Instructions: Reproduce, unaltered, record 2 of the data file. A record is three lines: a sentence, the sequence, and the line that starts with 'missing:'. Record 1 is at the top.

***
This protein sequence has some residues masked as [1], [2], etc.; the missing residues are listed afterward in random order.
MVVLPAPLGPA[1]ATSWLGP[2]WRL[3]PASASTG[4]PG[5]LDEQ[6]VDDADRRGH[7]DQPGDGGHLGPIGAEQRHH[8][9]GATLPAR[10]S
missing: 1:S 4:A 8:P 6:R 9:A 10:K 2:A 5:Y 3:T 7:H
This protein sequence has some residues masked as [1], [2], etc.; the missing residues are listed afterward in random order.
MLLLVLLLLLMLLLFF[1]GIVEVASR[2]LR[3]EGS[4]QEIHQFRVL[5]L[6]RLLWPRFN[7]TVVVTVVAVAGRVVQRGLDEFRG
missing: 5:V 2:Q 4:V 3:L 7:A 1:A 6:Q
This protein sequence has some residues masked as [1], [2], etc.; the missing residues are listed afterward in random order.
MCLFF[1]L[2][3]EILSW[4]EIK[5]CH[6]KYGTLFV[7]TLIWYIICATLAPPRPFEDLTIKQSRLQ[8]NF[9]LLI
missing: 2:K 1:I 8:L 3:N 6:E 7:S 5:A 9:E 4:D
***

This protein sequence has some residues masked as [1], [2], etc.; the missing residues are listed afterward in random order.
MLLLVLLLLLMLLLFF[1]GIVEVASR[2]LR[3]EGS[4]QEIHQFRVL[5]L[6]RLLWPRFN[7]TVVVTVVAVAGRVVQRGLDEFRG
missing: 5:V 2:Q 4:V 3:L 7:A 1:A 6:Q